Summertime: UV Safety and Seniors

It's no secret that seniors have weaker immune systems and need to be cautious around those who are ill or in environments with lots of germs.

But did you know that the sun can also affect the immune system? It’s not just children and young adults who need to take precautions in the sun. In fact, because seniors have a higher risk for two common types of skin cancer (Basal and Squamous Cell), they need to be extra cautious. Now that summer is in full swing, and July is UV Safety Awareness Month, we thought we’d take this opportunity to explore ways for seniors to be safe in the summer sun.


You’ve probably heard of UV rays before, but understanding them is key to knowing why they can be so harmful. The sun releases UVB, UVA, and UVC rays. Although most UVC and UVB rays are absorbed from the earth’s ozone layer, some UVB rays are not. The effects from not protecting from UVB rays can often be expressed on someone in the form of sunburns, brown spots, wrinkles, and skin cancer.

UVA rays, on the other hand, can permeate through some kinds of glass (like windows) and can also cause wrinkles, brown spots, and skin cancer, without causing a sunburn. Sometimes referred to as a silent killer, UVA rays can be deadly. This is why it’s important to either avoid sitting near a window where this could happen, or take precautionary measures by wearing sunscreen indoors or in a car.

UV rays aren’t just dangerous to your skin either. They can also affect your visions sometimes causing cataracts or macular degeneration.


It is recommended that people wear sunscreen with an SPF of at least 30 with zinc, and to reapply every two hours. Click here to see what some dermatologists recommend.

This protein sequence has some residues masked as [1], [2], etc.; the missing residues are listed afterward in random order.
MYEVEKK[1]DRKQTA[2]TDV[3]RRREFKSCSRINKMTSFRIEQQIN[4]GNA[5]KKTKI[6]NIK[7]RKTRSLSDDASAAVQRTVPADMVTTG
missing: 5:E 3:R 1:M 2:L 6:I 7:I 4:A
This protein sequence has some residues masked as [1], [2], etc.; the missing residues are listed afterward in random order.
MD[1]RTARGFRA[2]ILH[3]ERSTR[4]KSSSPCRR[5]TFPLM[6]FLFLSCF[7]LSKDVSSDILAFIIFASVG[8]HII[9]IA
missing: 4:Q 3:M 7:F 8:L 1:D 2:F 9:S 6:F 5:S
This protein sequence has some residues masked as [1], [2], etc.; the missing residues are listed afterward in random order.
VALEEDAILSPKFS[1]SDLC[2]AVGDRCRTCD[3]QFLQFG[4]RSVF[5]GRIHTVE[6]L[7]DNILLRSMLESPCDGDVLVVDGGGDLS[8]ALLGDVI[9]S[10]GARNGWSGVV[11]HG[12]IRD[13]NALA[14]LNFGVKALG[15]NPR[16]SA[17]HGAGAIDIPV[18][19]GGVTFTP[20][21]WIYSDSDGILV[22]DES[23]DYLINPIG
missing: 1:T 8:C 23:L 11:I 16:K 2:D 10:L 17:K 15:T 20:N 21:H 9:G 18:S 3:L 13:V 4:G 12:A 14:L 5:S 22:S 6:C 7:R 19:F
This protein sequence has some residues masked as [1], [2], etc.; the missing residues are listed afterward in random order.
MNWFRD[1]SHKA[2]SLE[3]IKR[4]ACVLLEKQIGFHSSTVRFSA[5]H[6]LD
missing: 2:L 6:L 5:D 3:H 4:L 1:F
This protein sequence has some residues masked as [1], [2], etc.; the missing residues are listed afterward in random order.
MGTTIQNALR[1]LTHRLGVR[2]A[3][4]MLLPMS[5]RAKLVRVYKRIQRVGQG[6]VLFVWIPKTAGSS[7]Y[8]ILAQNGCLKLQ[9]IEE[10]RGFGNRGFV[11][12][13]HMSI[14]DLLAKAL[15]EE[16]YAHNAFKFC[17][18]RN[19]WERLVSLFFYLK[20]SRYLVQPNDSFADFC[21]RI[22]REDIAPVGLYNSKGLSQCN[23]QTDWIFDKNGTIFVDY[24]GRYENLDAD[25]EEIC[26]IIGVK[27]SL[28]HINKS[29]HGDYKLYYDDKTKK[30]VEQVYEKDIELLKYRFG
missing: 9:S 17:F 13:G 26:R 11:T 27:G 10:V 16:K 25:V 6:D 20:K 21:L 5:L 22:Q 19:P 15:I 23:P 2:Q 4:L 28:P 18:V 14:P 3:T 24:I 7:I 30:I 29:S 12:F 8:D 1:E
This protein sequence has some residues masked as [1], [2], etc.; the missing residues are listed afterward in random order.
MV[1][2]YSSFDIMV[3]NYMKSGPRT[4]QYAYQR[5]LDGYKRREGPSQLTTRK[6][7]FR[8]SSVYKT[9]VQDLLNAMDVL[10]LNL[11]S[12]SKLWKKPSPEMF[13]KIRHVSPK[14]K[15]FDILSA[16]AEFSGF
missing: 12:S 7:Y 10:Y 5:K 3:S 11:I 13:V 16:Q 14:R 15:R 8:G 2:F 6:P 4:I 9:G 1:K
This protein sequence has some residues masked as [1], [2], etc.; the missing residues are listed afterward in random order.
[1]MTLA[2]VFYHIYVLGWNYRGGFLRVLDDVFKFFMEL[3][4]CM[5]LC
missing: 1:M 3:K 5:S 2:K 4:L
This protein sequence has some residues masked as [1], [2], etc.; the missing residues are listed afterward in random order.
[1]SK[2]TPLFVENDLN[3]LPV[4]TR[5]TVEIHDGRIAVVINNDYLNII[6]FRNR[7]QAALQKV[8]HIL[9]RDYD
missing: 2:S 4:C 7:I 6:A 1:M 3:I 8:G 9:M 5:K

Wearing sunscreen properly will shield your skin from harmful UV rays, prevent sunburns, prevent premature aging, lower blotchiness, and lower your risk of skin cancer.In addition, wear a wide-brimmed hat, sunglasses with 100% UV protection, and clothing that covers your skin to give it added protection.


Especially between the hours of 10 am and 4 pm (which is considered the peek danger zone and when the sun is brightest), try avoiding the outdoors. Staying inside will also help lower your risk of becoming dehydrated, having heat exhaustion, or experiencing heat stroke.

The National Cancer Institute states that in 2019, there will be more than 96,000 new cases of melanoma. However, early diagnosis is key to successfully treating skin cancer. It’s important to get checked for skin cancer annually by a dermatologist. The doctor will monitor your moles and any other areas of concern. If she notices anything suspicious, she will take a sample and get it biopsied.
You shouldn’t wait to have your skin checked once a year either. In fact, you should be examining yourself and looking for any abnormalities often. If any moles are asymmetric, have a deep, dark color, are large, or keep changing, schedule an appointment with your doctor immediately.
At Aegis, we truly care about each of our patients and seek to make sure every one obtains the very best health care possible. Contact us today to see how we can help your aging loved one.